Format: Hardcover
At one level this book is a great history of the events leading to the disaster in the Gulf; however, its real message is the increasing danger posed by quarterly results driven management management by mandate. Although not highlighted in the book, the way too close relationships forged by former politicians and political administrators is apparent from a deeper read.

The book documents a cultural fixation on short term earnings with little regard towards safety or long term profits. Operating, maintenance and quality control budgets were routinely subverted to the need for reportable earnings. On the north slope it meant neglect or the corrosion management and inspection programs and operating shortcuts in the oilfields. The highly predictable results were higher worker injury rates, pipeline failures and ultimately huge expenses to repair damage that could have been prevented.

Unfortunately today far too many senior managers are slaves to budgets that are driven from the top. It's not just the oil industry, across America you can see examples of how short term cost cutting is sacrificing long term interests. It's not just corporation but schools, governments, utilities and others have allowed the infrastructure to decay to the point of added costs and risks.

An interesting contrast to the culture of BP is our military. Young Marine officers are taught to listen to their non-commissioned officers. The Gunny (Sargent)is one of the most respected members of the Corps. Gen Colin Powell had a great presentation on management in which one of this rules was to believe the people in the field (rather than headquarters) in the absence of overwhelming evidence to the contrary.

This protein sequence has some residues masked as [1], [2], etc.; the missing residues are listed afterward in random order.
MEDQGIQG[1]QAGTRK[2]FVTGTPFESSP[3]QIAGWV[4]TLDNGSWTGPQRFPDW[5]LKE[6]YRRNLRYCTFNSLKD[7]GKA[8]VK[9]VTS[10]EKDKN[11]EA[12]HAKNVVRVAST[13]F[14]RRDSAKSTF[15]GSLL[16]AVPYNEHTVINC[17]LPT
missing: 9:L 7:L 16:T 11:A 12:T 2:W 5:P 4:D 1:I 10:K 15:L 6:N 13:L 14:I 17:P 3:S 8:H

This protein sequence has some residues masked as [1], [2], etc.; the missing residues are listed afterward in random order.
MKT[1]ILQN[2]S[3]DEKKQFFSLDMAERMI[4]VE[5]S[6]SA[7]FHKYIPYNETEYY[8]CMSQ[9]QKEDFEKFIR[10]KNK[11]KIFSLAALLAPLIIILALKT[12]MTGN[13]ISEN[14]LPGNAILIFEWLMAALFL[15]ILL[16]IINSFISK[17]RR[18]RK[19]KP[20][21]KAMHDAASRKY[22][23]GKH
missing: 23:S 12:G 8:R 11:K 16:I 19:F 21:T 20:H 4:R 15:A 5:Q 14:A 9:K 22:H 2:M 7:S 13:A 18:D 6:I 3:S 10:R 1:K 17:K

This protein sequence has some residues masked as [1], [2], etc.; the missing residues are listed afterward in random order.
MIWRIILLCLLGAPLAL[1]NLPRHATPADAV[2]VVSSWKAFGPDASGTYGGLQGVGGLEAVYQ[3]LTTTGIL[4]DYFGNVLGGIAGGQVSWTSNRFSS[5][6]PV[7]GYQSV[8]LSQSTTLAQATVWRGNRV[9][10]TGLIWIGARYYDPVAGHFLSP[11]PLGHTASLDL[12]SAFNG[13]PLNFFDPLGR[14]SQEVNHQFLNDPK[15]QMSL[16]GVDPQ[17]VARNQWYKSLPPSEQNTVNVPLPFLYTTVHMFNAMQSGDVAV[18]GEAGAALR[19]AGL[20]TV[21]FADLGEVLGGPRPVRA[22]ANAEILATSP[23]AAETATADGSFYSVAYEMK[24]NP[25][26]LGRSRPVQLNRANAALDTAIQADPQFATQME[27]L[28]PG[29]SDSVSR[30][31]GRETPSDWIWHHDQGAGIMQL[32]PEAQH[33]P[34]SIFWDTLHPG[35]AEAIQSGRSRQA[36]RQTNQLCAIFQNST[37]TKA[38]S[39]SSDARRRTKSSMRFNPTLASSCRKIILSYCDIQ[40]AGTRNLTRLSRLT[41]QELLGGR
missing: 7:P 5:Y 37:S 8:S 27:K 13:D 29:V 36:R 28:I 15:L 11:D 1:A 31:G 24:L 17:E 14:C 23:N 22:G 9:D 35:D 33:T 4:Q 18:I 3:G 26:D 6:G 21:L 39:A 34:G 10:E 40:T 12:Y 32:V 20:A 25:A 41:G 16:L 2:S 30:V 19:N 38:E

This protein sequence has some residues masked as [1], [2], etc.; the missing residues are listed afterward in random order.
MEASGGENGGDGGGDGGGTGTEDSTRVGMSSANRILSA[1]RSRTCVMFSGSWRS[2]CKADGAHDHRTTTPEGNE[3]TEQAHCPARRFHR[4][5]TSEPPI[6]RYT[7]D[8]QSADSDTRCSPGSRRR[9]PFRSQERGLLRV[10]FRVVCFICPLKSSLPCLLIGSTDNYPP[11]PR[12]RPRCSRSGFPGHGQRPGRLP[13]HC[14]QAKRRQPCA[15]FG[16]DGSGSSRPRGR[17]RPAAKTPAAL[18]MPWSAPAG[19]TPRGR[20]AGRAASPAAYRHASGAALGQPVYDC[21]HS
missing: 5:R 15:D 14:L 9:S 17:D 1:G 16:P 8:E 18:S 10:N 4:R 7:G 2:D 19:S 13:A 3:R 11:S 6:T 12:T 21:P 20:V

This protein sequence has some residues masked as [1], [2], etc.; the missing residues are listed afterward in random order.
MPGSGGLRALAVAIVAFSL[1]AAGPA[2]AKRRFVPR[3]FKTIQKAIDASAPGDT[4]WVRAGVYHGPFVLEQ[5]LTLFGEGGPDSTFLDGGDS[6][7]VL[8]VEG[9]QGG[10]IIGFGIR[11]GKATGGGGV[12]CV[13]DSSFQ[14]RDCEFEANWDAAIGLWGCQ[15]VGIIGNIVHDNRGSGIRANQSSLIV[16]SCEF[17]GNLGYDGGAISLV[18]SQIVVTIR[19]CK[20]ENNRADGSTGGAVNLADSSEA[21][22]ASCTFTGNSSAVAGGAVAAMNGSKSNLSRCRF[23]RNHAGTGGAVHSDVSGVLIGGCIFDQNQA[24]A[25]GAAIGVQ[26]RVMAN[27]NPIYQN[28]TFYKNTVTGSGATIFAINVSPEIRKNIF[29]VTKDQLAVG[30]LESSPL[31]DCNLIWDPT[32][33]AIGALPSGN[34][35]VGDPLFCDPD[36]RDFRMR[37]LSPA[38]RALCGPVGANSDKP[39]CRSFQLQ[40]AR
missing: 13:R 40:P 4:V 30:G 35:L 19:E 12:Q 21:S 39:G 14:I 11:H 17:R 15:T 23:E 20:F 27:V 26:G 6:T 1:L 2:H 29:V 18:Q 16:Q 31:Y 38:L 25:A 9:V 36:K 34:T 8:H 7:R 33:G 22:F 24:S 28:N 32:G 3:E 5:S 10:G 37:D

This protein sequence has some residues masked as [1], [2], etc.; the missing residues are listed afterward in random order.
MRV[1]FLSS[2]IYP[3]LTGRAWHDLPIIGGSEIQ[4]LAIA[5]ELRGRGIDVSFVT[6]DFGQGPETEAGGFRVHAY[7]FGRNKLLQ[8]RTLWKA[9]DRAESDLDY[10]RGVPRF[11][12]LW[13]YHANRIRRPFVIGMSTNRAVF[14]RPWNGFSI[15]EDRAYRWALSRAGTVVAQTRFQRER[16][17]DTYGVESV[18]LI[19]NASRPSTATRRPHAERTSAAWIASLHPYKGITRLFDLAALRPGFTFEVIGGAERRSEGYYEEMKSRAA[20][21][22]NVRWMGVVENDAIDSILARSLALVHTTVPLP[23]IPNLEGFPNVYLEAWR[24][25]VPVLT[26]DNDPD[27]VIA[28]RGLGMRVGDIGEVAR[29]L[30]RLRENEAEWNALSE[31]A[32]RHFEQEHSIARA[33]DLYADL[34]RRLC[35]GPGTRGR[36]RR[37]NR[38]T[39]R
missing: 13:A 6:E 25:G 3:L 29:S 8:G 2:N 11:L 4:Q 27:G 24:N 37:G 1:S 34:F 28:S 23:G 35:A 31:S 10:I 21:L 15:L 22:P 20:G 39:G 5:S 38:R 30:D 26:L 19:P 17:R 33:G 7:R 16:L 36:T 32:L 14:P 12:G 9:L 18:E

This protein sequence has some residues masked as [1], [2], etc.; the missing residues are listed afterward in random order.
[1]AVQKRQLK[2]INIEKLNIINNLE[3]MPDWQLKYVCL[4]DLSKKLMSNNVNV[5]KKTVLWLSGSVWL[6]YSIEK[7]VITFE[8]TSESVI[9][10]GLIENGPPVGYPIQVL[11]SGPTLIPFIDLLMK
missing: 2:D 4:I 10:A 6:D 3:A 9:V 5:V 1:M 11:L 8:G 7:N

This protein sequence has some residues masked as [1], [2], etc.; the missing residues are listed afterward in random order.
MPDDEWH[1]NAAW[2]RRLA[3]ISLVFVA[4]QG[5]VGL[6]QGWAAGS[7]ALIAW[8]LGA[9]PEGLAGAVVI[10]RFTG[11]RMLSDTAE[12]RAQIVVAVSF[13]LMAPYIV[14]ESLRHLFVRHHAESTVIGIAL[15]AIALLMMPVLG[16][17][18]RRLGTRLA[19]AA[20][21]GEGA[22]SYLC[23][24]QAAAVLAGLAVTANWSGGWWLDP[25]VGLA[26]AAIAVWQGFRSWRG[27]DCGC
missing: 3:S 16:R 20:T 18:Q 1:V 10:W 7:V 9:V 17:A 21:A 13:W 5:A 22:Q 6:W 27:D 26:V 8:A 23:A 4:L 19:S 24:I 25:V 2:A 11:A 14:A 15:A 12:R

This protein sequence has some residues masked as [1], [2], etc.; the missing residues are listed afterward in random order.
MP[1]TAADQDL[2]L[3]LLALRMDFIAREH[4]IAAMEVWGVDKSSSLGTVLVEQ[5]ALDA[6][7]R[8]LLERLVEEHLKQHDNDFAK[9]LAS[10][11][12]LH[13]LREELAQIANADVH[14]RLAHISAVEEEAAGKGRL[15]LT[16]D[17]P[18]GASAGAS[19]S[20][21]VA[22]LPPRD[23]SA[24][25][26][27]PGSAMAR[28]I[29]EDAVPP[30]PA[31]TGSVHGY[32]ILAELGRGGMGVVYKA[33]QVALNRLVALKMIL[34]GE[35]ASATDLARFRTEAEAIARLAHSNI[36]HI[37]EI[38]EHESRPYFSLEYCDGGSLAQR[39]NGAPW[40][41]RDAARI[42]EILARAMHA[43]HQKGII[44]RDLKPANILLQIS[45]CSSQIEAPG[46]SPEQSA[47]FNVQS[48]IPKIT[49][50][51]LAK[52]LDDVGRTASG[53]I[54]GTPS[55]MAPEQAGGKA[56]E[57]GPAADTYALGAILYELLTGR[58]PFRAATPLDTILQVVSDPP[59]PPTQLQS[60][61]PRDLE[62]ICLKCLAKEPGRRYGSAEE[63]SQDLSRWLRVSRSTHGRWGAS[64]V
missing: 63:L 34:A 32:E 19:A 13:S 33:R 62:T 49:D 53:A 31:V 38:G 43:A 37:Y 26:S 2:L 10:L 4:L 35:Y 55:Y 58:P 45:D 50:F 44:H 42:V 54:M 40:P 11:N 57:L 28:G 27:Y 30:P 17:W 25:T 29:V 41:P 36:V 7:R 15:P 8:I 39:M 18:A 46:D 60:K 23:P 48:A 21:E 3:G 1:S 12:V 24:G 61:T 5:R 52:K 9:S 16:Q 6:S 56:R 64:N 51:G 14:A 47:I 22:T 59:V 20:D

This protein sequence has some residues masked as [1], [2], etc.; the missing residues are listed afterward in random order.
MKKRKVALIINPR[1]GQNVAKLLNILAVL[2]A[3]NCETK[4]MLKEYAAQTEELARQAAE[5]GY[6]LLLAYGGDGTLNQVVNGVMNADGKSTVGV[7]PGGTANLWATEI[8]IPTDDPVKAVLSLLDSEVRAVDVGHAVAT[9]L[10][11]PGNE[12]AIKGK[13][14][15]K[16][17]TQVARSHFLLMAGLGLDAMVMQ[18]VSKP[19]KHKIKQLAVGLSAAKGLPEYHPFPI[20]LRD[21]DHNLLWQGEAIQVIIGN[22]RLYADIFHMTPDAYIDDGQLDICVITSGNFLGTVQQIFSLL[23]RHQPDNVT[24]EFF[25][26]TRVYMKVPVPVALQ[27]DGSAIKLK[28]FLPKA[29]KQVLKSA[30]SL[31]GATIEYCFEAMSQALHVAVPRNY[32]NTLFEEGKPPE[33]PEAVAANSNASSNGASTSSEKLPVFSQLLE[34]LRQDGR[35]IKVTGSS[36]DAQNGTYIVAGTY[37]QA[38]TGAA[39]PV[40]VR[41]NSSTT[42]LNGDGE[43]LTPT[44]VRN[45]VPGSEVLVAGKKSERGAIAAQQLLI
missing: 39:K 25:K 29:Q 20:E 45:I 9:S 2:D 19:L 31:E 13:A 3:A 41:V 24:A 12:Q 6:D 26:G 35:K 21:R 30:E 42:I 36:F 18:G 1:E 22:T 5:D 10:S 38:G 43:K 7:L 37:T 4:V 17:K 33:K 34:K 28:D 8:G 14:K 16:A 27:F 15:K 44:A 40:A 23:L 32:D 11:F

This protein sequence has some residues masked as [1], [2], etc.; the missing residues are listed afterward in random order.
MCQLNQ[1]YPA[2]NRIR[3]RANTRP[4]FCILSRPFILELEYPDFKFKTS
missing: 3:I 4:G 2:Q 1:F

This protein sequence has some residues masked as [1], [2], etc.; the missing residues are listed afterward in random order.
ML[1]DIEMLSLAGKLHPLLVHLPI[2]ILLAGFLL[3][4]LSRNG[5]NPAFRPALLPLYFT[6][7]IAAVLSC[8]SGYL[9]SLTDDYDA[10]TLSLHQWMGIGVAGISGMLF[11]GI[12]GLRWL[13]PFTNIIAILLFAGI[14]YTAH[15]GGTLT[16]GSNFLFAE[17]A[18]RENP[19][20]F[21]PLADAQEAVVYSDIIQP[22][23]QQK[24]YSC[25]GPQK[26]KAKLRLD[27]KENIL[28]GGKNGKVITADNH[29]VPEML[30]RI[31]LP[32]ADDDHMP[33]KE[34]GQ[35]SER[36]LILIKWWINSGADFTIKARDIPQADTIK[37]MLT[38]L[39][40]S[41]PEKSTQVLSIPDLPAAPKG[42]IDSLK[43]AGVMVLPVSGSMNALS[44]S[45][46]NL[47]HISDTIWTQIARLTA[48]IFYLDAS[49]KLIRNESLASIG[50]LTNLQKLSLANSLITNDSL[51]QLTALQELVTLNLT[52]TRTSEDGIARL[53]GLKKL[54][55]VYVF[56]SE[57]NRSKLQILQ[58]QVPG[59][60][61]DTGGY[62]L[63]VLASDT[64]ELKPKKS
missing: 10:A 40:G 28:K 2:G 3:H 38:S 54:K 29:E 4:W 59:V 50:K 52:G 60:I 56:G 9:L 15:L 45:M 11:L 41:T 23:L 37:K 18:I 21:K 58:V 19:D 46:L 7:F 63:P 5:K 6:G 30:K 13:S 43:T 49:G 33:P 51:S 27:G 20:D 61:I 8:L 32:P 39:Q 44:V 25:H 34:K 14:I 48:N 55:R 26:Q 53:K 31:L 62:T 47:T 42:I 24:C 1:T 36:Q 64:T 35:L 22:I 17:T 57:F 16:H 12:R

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2 of 2 people found the following review helpful By TopCat19 on March 27, 2013
Format: Hardcover
A very readable and informative book. I usually have two or three books going at any one time, and whichever one I pick up depends on my mood. However, from time to time I run across a book that really grabs my interest and I will put down whatever else I'm working on and focus on that one book. This is one of those books. I had already read one account of the Deepwater Horizon tragedy, and I was initially unsure if I wanted to read another. This is different in that the author goes back a number of years and examines other instances of BP cost-cutting and mismanagement (most notably their Alaska Pipeline management and the Texas City refinery explosion), so by the time the narrative arrives at the Deepwater Horizon affair (which actually comes somewhat late in the book) the outcome comes as no surprise. By going back and looking at other events, the author puts the Deepwater Horizon accident into the context of a continuing pattern of poor management at the highest levels of the company, where their short-sighted policies resulted in a cascade effect of poor decisions all the way down to the operational level. I don't consider myself a radical environmentalist or a "drill baby drill" oil at all cost person, but this book was a real eye-opener, and I was already somewhat familiar with the oil industry in general and several of the energy companies in particular. This is a very worthwhile read.